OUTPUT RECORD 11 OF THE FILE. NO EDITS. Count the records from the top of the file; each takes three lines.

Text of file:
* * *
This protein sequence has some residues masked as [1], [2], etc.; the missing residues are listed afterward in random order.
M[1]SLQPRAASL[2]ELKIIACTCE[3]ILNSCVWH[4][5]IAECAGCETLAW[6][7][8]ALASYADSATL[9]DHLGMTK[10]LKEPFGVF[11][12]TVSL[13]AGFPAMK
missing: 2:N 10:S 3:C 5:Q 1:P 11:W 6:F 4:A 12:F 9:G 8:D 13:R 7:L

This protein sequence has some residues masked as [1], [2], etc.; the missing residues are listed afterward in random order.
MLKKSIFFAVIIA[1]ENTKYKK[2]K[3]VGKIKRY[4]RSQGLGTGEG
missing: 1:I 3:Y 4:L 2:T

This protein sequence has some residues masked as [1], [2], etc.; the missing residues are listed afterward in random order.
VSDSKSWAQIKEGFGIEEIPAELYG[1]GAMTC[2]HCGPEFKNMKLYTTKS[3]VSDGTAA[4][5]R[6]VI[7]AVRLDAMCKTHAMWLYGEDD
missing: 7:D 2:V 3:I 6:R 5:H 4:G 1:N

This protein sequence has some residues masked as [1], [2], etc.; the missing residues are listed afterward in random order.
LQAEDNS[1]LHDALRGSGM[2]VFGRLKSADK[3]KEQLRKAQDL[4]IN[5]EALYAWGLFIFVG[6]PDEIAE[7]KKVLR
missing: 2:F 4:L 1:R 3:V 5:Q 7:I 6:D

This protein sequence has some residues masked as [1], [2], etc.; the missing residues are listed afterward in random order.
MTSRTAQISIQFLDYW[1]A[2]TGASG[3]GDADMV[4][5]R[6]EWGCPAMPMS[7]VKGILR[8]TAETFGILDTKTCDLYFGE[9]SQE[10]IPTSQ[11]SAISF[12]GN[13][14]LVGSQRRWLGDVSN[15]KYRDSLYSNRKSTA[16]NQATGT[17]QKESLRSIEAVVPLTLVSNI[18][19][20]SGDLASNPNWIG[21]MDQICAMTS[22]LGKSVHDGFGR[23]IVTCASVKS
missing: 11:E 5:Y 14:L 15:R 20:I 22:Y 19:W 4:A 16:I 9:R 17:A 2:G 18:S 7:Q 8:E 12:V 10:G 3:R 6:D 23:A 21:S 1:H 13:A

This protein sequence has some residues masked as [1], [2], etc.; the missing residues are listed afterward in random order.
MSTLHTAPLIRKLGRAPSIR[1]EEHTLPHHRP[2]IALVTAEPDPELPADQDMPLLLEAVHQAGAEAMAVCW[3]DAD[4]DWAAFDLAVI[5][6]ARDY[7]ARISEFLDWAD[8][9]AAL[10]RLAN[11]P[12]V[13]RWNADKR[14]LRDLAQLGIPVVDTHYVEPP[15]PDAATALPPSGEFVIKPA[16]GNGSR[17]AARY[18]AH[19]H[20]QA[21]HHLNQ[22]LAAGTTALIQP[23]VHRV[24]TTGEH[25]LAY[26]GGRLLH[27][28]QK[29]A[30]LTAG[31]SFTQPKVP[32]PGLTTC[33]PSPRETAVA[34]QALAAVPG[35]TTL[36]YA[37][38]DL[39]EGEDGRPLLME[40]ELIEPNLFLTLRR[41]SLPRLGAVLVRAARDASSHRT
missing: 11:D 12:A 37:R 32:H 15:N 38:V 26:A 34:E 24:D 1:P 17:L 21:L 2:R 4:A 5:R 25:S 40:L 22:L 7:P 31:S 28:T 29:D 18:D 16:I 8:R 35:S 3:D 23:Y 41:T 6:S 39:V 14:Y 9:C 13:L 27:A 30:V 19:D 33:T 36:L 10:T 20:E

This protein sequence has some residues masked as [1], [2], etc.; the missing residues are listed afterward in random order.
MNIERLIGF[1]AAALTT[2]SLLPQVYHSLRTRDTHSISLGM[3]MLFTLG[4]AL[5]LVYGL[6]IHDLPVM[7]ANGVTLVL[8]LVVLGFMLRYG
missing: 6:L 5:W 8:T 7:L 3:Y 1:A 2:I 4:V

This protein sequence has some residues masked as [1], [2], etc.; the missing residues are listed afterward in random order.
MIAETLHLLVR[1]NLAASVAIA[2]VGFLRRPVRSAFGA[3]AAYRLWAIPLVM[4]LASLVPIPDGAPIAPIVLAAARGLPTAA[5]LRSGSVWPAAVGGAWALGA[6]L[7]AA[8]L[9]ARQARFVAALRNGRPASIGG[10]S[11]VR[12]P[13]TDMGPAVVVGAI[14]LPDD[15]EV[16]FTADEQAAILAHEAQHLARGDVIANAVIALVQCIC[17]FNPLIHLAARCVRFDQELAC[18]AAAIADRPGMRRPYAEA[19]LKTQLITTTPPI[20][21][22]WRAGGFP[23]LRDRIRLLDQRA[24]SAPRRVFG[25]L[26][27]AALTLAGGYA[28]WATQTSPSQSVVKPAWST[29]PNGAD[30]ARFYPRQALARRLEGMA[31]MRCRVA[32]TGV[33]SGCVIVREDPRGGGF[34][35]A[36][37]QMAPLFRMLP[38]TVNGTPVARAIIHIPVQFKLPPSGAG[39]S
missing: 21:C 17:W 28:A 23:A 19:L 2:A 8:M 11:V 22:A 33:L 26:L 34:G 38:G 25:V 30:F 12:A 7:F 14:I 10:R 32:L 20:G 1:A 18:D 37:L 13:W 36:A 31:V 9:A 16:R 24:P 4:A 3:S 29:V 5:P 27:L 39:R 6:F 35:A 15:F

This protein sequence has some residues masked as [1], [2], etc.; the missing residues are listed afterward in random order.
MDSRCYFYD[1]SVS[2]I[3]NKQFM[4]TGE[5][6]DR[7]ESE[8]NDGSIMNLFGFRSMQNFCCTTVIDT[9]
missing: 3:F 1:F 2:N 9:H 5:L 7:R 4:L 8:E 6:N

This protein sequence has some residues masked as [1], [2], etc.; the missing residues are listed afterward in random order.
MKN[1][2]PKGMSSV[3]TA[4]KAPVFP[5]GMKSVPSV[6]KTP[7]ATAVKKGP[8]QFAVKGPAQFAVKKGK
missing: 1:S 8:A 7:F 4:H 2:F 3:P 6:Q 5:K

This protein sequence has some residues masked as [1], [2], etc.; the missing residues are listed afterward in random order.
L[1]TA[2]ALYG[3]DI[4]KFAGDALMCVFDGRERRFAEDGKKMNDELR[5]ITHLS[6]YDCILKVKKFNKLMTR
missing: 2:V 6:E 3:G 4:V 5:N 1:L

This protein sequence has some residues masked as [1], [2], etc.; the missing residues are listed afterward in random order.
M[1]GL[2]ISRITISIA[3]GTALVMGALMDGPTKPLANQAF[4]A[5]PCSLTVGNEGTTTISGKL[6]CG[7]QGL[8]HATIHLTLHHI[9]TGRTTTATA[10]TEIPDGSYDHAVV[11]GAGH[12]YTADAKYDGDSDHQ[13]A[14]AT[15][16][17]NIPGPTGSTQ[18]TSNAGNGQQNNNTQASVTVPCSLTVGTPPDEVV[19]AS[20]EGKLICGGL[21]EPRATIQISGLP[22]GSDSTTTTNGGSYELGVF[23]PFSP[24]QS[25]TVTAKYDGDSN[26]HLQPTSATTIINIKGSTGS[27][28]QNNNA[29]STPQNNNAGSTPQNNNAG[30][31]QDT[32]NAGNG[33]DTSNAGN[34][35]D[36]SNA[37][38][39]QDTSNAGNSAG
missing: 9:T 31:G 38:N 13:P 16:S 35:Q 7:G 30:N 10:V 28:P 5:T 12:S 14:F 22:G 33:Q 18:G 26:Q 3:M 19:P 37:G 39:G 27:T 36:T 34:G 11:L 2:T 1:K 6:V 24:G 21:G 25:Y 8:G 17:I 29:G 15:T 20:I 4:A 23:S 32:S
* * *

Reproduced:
This protein sequence has some residues masked as [1], [2], etc.; the missing residues are listed afterward in random order.
L[1]TA[2]ALYG[3]DI[4]KFAGDALMCVFDGRERRFAEDGKKMNDELR[5]ITHLS[6]YDCILKVKKFNKLMTR
missing: 2:V 6:E 3:G 4:V 5:N 1:L